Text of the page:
Monday, November 25, 2013
I Saw Jackie Robinson Play in Ebbets Field
On weekday mornings in summer, we would gather at the corner of Nassau and Bedford Avenues in Greenpoint, to take the Streetcar (a/k/a the Trolley), running direct to Ebbets Field and beyond, all the way to Sheepshead Bay and the Ocean along a pair of iron tracks hammered into the pavement up Bedford Avenue, the longest street in Brooklyn (10.2 miles). Took awhile to get there because the trolley ran through three sprawling neighborhoods, I remember—Williamsburg, Bedford-Stuyvesant, and Flatbush. There were always four, five, or more of us. Most had money from home to buy a couple of ‘franks’ (with everything on it, please), a coke, and the price of admission (75 cents). Bleacher seats. Good as any because the stadium was among the smallest in the National League. The right field fence was only 275 feet away. What saved us was the fact that most home-run hitters hit from the right side of the Plate. The only thing that stood between a strong lefty hitting the ball over the fence into Bedford Avenue was Brooklyn pitching and Carl Furillo, roaming right field with his rifle right arm. We never stayed put in the Bleacher seats, anyhow. After a few innings, we’d sneak down one level to the Grandstand’s reserved seats in sections so empty that the ushers (old guys with Irish faces) would let us stay.
From those seats it felt like I could say something to Andy Pafko in Left Field and he’d hear me, but I’d have to yell to be heard by Duke Snider in Center. Of course, we knew all our Dodgers: Big Gil Hodges at First Base, Harold (Pee Wee) Reese at Shortstop, Jackie Robinson on Second, Billy Cox on Third, Roy Campanella (Campy) behind the Plate, Elwin (Preacher) Roe on the Mound, and Carl Furillo (‘the Reading Rifle’) in Right. We were nine or ten years old, from the same block, McGuinness Boulevard, named for the long-dead Alderman, Pete McGuinness (who incidentally had lived in the tenement next to mine). It was rare for a neighborhood boy to be anything but a Dodger fan, but two of our number were disloyal. Alan Cebulski was a Giant fan, who played chess on his stoop and, most galling of all, Peter McAllister, a Yankee Fan, whom we all razzed: Go live in Manhattan! but tolerated because his dad was a New York City Police Sergeant, so what could you do?
It was one of the greatest pleasures of the game to see Jackie run the bases: so quick, so smart , taking longer leads off the base than anyone once he got on. He gave the opposing pitchers fits, having to watch him constantly to thwart his running on a pitch to steal a base. I remember the way he ran: quick, almost mincing steps, then quick as a scared cat. He had a unique stance at the plate. Feet close together, bat held high, knees bent, corkscrewed. The movie never got that right. It was mostly about his troubles from being the first black man to play Major League baseball when he was signed by the Dodger General Manager Branch Rickey in 1947. I have to take off my hat to Harrison Ford for a fine gravelly performance as Rickey; he even looked like him. It hardly registered on us that Jackie was black; back then he was the heart and soul of ‘The Bums’ as we—in fact, all of Brooklyn—referred to our team.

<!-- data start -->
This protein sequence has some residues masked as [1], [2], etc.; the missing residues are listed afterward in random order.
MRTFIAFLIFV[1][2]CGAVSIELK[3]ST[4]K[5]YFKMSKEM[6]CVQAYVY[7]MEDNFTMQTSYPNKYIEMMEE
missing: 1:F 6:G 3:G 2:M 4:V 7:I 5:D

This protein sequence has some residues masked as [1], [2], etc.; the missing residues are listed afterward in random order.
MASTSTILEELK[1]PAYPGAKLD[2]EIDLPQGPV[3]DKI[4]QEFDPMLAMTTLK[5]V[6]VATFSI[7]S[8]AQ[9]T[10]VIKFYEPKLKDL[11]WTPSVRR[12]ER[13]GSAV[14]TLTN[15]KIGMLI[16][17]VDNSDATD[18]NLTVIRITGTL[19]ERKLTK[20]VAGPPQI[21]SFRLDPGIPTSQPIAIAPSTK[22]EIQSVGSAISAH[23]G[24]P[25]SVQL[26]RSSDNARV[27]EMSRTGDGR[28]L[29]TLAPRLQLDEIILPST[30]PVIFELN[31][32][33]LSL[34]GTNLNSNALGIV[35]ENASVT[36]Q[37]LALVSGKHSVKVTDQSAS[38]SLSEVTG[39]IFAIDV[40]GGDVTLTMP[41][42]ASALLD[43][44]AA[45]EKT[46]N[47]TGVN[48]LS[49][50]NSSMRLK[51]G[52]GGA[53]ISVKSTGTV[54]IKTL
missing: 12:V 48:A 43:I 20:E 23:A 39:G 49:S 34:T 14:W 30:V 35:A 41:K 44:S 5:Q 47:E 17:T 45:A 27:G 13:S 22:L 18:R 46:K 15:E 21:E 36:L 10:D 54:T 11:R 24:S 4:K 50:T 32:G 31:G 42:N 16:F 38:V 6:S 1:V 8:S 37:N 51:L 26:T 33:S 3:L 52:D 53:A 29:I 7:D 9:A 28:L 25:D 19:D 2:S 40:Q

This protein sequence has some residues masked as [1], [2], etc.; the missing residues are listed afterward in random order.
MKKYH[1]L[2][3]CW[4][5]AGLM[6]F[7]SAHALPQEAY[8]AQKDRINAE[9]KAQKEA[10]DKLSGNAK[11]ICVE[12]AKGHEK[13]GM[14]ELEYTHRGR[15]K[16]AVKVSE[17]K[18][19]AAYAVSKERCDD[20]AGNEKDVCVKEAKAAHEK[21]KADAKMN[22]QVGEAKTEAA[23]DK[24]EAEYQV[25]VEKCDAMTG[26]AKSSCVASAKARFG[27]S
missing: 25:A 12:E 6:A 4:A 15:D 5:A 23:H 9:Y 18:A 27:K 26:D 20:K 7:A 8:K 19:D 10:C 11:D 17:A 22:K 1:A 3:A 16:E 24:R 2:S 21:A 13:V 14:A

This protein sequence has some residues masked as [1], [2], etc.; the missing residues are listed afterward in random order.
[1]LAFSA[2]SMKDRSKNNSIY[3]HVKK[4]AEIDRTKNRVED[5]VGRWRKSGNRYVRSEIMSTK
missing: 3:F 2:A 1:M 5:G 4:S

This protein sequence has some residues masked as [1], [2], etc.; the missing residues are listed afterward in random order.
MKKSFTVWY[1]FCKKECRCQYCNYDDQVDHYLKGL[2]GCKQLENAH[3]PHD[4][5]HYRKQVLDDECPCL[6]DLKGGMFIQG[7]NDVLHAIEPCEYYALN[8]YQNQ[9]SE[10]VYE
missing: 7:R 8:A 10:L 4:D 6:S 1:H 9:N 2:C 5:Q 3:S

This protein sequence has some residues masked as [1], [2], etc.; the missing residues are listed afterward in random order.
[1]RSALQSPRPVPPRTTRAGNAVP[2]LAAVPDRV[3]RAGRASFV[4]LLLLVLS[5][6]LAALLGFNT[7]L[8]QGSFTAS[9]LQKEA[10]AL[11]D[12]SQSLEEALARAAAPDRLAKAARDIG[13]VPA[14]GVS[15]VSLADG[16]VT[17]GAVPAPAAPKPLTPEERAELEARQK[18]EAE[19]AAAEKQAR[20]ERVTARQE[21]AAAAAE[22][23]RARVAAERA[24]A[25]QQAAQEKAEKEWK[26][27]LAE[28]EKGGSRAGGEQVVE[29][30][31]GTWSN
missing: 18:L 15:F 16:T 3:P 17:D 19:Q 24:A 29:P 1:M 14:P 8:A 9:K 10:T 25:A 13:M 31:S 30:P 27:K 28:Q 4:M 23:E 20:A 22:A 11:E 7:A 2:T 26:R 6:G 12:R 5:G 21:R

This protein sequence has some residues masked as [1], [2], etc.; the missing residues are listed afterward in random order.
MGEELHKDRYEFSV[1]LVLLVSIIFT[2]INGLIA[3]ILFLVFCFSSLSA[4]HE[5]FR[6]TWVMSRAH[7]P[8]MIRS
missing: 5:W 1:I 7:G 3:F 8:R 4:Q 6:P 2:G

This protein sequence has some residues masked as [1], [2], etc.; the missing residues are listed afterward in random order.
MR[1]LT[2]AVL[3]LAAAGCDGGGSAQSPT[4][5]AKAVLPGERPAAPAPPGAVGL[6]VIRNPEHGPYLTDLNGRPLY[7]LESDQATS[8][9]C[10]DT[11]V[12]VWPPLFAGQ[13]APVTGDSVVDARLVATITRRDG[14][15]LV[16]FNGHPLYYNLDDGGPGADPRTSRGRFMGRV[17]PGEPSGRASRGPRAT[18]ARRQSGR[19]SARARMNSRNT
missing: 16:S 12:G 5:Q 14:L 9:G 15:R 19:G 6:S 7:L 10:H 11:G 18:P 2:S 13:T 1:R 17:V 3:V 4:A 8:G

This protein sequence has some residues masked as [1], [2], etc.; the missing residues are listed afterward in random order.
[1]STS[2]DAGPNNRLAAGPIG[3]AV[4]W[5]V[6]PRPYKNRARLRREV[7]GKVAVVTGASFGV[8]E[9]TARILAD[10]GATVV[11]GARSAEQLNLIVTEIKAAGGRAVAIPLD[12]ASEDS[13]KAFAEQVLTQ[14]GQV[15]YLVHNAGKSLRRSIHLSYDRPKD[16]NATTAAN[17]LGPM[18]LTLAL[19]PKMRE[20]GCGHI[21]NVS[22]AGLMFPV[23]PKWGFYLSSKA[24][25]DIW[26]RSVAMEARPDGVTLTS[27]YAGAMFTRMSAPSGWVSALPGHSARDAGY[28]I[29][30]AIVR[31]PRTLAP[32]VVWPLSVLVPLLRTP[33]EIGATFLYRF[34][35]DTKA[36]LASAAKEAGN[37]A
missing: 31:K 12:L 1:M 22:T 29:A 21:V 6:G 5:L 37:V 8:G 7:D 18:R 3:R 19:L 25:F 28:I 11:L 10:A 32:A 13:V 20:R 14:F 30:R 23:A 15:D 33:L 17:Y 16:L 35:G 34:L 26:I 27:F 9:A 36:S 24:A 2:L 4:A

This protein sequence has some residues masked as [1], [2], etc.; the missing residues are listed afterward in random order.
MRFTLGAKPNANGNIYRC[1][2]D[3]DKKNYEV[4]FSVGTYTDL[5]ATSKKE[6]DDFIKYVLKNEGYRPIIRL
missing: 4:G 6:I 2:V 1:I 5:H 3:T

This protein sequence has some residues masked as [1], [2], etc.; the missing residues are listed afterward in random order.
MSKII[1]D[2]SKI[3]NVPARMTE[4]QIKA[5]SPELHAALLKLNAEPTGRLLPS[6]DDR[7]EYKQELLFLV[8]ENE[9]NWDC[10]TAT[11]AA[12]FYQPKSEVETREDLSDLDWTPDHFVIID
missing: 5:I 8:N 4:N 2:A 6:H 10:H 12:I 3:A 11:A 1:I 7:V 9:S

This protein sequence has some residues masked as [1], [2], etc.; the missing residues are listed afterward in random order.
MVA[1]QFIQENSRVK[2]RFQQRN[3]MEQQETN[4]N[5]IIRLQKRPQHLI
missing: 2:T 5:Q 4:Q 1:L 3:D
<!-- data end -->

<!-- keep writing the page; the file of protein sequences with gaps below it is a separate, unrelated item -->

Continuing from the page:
The best thing about being in Ebbets Field on a summer’s afternoon in a bleacher seat was the lazy feeling of being suspended in time and space, as only a ten-year-old could know. Sounds came to me from Home Plate and the First Base line across the field in waves of soft murmurings. You could just about make out the announcer over the PA system but Ms. Gladys Gooding belting out the Star Spangled Banner at the start of the game was not to be shushed. The Seventh Inning Stretch loosed all that pent-up feeling in whoops and roughhousing on your friends. Game over, we’d descend to the ground on the winding cement exit ramps that girded the Stadium and always made me think, unaccountably, of the Great Wall of China.
I had the misfortune to go to a New York Mets game at the old Shea Stadium some years ago and also a Yankee game at the old Stadium (both times to shepherd out-of-town friends, baseball fans). The electronic din was unrelenting; lazy, murmuring summer afternoons were long gone. By 1954, I had left Brooklyn behind for a boarding school on the North Shore of Long Island. By 1955, I was still on Long Island and in the grip of a slow-growing amnesia, so that when the Brooklyn Dodgers, my once-upon-a-time native team, won their first ever World Series by beating their nemesis, the New York Yankees, I was indifferent. And when Walter O’Malley took the Dodgers to L.A., it was over: the romance of Brooklyn baseball and my childhood.
© 2013 Robert Knightly